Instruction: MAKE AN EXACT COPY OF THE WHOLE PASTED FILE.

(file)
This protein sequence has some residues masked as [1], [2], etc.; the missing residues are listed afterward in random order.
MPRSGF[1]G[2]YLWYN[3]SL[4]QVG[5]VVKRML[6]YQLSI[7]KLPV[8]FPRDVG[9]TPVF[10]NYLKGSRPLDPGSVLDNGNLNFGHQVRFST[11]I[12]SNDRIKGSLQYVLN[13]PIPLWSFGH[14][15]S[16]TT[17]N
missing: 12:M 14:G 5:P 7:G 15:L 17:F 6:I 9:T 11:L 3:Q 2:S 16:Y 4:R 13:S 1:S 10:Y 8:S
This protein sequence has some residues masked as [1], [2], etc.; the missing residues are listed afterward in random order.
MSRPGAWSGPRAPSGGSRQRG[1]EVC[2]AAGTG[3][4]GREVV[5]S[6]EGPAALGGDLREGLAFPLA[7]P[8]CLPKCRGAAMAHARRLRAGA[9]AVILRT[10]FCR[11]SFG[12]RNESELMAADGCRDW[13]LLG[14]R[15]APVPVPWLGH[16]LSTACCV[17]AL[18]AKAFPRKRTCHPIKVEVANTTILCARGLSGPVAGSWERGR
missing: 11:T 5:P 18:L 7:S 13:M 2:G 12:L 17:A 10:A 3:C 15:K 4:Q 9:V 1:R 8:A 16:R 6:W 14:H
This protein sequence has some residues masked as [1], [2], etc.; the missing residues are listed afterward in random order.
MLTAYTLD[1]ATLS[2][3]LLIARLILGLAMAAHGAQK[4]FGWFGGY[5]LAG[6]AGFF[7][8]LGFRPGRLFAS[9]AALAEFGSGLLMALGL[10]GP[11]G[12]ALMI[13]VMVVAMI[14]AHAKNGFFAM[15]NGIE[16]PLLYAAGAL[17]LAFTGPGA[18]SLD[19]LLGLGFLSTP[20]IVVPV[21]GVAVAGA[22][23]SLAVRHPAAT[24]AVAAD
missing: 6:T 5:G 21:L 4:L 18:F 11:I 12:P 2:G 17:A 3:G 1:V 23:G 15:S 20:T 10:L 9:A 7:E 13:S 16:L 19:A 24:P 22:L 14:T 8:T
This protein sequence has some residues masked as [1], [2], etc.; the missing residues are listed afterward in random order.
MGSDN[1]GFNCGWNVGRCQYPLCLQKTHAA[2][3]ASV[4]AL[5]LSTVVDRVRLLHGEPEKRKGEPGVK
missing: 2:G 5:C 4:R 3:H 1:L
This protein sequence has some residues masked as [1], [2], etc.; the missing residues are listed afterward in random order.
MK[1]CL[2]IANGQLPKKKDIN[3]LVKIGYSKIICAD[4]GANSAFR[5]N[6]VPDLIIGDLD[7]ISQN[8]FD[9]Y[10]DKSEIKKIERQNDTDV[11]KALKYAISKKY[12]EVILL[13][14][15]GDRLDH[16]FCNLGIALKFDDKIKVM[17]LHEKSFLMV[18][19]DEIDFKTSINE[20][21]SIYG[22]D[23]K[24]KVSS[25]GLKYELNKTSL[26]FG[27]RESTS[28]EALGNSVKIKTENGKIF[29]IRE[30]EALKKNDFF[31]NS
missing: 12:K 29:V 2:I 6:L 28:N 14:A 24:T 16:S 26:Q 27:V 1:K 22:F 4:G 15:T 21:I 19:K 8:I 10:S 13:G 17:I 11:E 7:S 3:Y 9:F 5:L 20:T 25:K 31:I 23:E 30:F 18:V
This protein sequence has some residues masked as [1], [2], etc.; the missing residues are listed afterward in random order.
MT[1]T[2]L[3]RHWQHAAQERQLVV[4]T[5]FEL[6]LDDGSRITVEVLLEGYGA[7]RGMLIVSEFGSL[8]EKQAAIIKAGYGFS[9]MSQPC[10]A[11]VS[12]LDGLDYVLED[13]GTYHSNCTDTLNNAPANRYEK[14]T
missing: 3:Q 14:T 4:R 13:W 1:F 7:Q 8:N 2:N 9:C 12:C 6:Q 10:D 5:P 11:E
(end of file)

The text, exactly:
This protein sequence has some residues masked as [1], [2], etc.; the missing residues are listed afterward in random order.
MPRSGF[1]G[2]YLWYN[3]SL[4]QVG[5]VVKRML[6]YQLSI[7]KLPV[8]FPRDVG[9]TPVF[10]NYLKGSRPLDPGSVLDNGNLNFGHQVRFST[11]I[12]SNDRIKGSLQYVLN[13]PIPLWSFGH[14][15]S[16]TT[17]N
missing: 12:M 14:G 5:P 7:G 15:L 17:F 6:I 9:T 11:L 3:Q 2:S 16:Y 4:R 13:S 1:S 10:Y 8:S
This protein sequence has some residues masked as [1], [2], etc.; the missing residues are listed afterward in random order.
MSRPGAWSGPRAPSGGSRQRG[1]EVC[2]AAGTG[3][4]GREVV[5]S[6]EGPAALGGDLREGLAFPLA[7]P[8]CLPKCRGAAMAHARRLRAGA[9]AVILRT[10]FCR[11]SFG[12]RNESELMAADGCRDW[13]LLG[14]R[15]APVPVPWLGH[16]LSTACCV[17]AL[18]AKAFPRKRTCHPIKVEVANTTILCARGLSGPVAGSWERGR
missing: 11:T 5:P 18:L 7:S 13:M 2:G 12:L 17:A 10:A 3:C 15:K 4:Q 9:V 1:R 8:A 16:R 6:W 14:H
This protein sequence has some residues masked as [1], [2], etc.; the missing residues are listed afterward in random order.
MLTAYTLD[1]ATLS[2][3]LLIARLILGLAMAAHGAQK[4]FGWFGGY[5]LAG[6]AGFF[7][8]LGFRPGRLFAS[9]AALAEFGSGLLMALGL[10]GP[11]G[12]ALMI[13]VMVVAMI[14]AHAKNGFFAM[15]NGIE[16]PLLYAAGAL[17]LAFTGPGA[18]SLD[19]LLGLGFLSTP[20]IVVPV[21]GVAVAGA[22][23]SLAVRHPAAT[24]AVAAD
missing: 6:T 5:G 21:L 4:L 18:F 11:I 12:P 2:G 17:A 3:G 1:V 23:G 15:S 20:T 10:L 9:A 7:E 13:S 16:L 19:A 24:P 22:L 14:T 8:T
This protein sequence has some residues masked as [1], [2], etc.; the missing residues are listed afterward in random order.
MGSDN[1]GFNCGWNVGRCQYPLCLQKTHAA[2][3]ASV[4]AL[5]LSTVVDRVRLLHGEPEKRKGEPGVK
missing: 2:G 5:C 4:R 3:H 1:L
This protein sequence has some residues masked as [1], [2], etc.; the missing residues are listed afterward in random order.
MK[1]CL[2]IANGQLPKKKDIN[3]LVKIGYSKIICAD[4]GANSAFR[5]N[6]VPDLIIGDLD[7]ISQN[8]FD[9]Y[10]DKSEIKKIERQNDTDV[11]KALKYAISKKY[12]EVILL[13][14][15]GDRLDH[16]FCNLGIALKFDDKIKVM[17]LHEKSFLMV[18][19]DEIDFKTSINE[20][21]SIYG[22]D[23]K[24]KVSS[25]GLKYELNKTSL[26]FG[27]RESTS[28]EALGNSVKIKTENGKIF[29]IRE[30]EALKKNDFF[31]NS
missing: 12:K 29:V 2:I 6:L 28:N 14:A 24:T 16:S 26:Q 27:V 1:K 22:F 4:G 15:T 21:I 19:K 8:I 10:S 13:G 17:I 11:E 7:S 3:Y 9:F 5:L 20:T 25:K 31:I 23:E 30:F 18:V
This protein sequence has some residues masked as [1], [2], etc.; the missing residues are listed afterward in random order.
MT[1]T[2]L[3]RHWQHAAQERQLVV[4]T[5]FEL[6]LDDGSRITVEVLLEGYGA[7]RGMLIVSEFGSL[8]EKQAAIIKAGYGFS[9]MSQPC[10]A[11]VS[12]LDGLDYVLED[13]GTYHSNCTDTLNNAPANRYEK[14]T
missing: 3:Q 14:T 4:R 13:W 1:F 7:Q 8:N 2:N 9:C 12:C 6:Q 10:D 5:P 11:E